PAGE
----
March 27, 2011 at 9:24 am |
    • John

      "1.5 billion with a lot of money available from oil sales?" Does that sound like a real Muslims to anyone? Only the rednecks really think "oil sales" are the main source of money for Muslims. Any real Muslim would know that a) that "oil money" is NOT available to anyone but the ruling families in the Gulf (who are basically servants of the US State Dpt, and who won't spend a single penny on terrorism), and b) that most wealth in the Islamic world comes from free enterprise (businesses, lawfirms, doctor's offices, schools, etc).

      Another redneck posting as "Hamza", a fake "Muslim". I guess to try to "prove" how bad those Muslims are.

      March 27, 2011 at 9:34 am |
    • John

      A person claming to be named Hamza wrote "1.5 billion with a lot of money available from oil sales?" Does that sound like a real Muslims to anyone? Only the rednecks really think "oil sales" are the main source of money for Muslims. Any real Muslim would know that a) that "oil money" is NOT available to anyone but the ruling families in the Gulf (who are basically servants of the US State Dpt, and who won't spend a single penny on terrorism), and b) that most wealth in the Islamic world comes from free enterprise (businesses, lawfirms, doctor's offices, schools, etc).

      Another redneck posting as "Hamza", a fake "Muslim". I guess to try to "prove" how bad those Muslims are.

      March 27, 2011 at 9:35 am |
    • hamza

      well,i have never been in any arab country,so i only know about the oil.my goal is to attract the attention of journalists and some politicians to start paying attention to what real,white rednecks from mostly bible belt/heartland america are doing-undermining the very foundations of america.this country needs serious restructuring,many things are wrong.this foreign policy that is villifying muslims is vintage,the new one needs to be created.america needs to become responsible country,needs to ratify international crimes court cooperation agreement and deliever war criminals to hague.that would make congressmen think before they spit hatred.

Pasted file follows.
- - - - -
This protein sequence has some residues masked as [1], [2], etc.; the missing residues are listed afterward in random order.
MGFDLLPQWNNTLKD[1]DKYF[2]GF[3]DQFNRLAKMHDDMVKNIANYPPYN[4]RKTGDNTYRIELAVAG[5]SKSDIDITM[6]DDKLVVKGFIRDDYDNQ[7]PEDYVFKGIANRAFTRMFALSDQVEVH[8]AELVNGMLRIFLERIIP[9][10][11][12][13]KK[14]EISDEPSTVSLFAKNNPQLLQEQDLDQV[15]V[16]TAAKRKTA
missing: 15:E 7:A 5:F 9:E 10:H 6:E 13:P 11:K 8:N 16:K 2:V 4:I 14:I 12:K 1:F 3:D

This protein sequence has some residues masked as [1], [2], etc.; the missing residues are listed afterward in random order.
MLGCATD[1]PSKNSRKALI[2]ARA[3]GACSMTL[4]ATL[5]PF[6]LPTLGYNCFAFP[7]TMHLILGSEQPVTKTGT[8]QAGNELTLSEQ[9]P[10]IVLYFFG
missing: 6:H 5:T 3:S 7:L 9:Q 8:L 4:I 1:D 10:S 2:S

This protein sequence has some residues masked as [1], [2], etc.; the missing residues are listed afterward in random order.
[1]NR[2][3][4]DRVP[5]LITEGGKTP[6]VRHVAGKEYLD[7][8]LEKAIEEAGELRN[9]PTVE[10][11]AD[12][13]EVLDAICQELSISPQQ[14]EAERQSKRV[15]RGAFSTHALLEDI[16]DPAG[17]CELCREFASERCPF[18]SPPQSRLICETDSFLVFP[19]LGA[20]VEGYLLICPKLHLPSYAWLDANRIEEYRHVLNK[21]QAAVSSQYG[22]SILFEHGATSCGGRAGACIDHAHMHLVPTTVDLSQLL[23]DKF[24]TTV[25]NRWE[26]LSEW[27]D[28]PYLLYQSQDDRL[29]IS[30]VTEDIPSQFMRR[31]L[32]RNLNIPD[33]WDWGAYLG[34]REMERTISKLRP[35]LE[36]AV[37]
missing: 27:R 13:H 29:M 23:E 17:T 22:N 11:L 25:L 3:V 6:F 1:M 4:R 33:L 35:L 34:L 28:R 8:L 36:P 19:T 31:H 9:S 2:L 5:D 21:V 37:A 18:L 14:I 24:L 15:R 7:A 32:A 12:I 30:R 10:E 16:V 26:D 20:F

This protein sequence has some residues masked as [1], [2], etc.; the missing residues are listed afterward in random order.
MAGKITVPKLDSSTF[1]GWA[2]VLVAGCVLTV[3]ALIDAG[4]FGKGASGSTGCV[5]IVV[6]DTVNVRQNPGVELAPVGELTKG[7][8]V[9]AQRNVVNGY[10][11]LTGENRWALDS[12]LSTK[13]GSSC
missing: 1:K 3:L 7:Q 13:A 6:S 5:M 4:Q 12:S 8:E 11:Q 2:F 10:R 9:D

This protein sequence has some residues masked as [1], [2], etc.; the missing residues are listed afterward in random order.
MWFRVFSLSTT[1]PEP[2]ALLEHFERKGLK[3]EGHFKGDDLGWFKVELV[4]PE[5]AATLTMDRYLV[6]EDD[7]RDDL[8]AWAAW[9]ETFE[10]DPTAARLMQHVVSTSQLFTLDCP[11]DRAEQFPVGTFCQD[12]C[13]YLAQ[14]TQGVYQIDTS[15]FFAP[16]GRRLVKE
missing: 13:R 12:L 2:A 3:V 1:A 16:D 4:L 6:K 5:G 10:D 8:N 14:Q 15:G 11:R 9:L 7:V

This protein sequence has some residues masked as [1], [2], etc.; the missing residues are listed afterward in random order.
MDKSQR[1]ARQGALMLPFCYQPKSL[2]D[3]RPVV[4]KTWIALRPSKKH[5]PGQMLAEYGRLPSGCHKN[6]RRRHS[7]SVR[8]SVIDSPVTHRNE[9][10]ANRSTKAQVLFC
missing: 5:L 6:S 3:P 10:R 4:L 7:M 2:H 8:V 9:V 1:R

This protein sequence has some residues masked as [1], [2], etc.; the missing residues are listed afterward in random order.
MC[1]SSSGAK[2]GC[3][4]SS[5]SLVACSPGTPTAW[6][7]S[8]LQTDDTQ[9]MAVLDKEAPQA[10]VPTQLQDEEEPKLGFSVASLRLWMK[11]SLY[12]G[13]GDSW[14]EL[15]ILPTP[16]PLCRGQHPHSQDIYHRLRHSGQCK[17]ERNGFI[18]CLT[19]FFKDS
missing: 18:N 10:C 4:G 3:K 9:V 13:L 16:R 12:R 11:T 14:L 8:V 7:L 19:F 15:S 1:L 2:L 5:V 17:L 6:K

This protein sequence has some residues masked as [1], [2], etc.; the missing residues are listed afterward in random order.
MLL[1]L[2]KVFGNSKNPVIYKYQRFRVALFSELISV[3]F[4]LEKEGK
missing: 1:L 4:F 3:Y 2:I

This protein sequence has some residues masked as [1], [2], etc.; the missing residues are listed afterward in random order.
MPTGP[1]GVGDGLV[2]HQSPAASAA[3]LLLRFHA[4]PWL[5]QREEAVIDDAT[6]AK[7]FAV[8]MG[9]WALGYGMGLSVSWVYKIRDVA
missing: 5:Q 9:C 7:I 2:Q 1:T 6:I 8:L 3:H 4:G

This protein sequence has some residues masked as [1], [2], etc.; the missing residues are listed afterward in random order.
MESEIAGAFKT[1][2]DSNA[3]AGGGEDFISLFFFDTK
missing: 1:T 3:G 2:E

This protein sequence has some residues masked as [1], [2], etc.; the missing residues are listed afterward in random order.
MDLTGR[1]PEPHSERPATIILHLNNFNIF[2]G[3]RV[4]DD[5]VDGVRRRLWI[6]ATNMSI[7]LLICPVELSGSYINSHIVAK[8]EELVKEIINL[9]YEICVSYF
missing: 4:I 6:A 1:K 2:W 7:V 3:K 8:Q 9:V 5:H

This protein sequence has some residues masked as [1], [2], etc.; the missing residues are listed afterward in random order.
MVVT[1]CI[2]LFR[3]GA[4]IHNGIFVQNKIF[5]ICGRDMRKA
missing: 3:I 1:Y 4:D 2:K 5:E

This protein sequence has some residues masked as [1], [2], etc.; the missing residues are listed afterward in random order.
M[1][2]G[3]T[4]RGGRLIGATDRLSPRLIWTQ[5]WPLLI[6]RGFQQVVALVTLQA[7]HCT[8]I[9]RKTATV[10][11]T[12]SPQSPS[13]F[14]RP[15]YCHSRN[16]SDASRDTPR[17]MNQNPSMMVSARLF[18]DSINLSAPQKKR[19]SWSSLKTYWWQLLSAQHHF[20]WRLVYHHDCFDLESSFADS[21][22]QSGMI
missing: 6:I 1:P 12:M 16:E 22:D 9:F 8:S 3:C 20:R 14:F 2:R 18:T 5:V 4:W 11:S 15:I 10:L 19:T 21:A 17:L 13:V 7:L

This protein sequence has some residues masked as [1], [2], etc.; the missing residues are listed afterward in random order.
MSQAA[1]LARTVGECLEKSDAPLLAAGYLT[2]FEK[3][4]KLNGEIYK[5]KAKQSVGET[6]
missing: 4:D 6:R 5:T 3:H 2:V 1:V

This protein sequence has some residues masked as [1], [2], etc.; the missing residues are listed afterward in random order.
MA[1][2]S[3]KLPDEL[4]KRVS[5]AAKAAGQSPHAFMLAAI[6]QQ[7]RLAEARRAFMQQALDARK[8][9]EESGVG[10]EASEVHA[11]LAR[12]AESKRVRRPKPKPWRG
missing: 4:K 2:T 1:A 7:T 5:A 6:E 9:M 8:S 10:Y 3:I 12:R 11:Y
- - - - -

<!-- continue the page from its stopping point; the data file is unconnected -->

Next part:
March 27, 2011 at 10:05 am |
    • Becca

      SO WHY DON'T YOU JUST LEAVE?

      March 27, 2011 at 7:11 pm |
    • ulbpsu

      appears you are looking for another building to blow up.....

      March 27, 2011 at 9:17 pm |
    • vanhoopcoach

      Tough talk from behind a keyboard.
      Sounds like ya might be a little hot because of how your faith supports treatment of women like dogs.
      America does not want that type of 'faith.'
      Threaten all you want.
      But the day will come when the followers of such lunacy will be forced to leave this great nation.

      March 27, 2011 at 10:33 pm |
  20. REG in AZ

    I don't know a whole lot about Islam but much of what I see has the tendency to just alienate. Not only with the radicals and the terrorists, although that is very significant, but also in things like how they don't want to translate the Qur'an into any other language from Arabic. There just appears to be a whole lot of effort that goes into not being open and instead to being isolated. Then there is the actually condoning of violence, their treating women as inferior and other actions which seem in drastic contrast to our values. So much of what Islam presents seems to be about rigid control, about stringently controlling their people and having them blindly follow. Now maybe there is merit in having people be extremely religious but I suspect that with the complete control they demand it easily leads to real abuse and, consistent with much of what has already been seen, that can just be totally scary (especially when considering their aggressive recruiting and political agendas). There is considerable said about Islam being a peaceful and compassionate religion but while we don’t want to condemn a whole religion, we also really need to see actions that support those professed qualities, because so far the words have been mostly empty.

    March 27, 2011 at 9:23 am |
    • Mohammad

      Did you just say that the Quran is not translated? LOL (This is the first time I use LOL so that gives you an indication of how ridiculous and ignorant your argument is).

      March 27, 2011 at 10:38 am |
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The CNN Belief Blog covers the faith angles of the day's biggest stories, from breaking news to politics to entertainment, fostering a global conversation about the role of religion and belief in readers' lives. It's edited by CNN's Daniel Burke with contributions from Eric Marrapodi and CNN's worldwide news gathering team.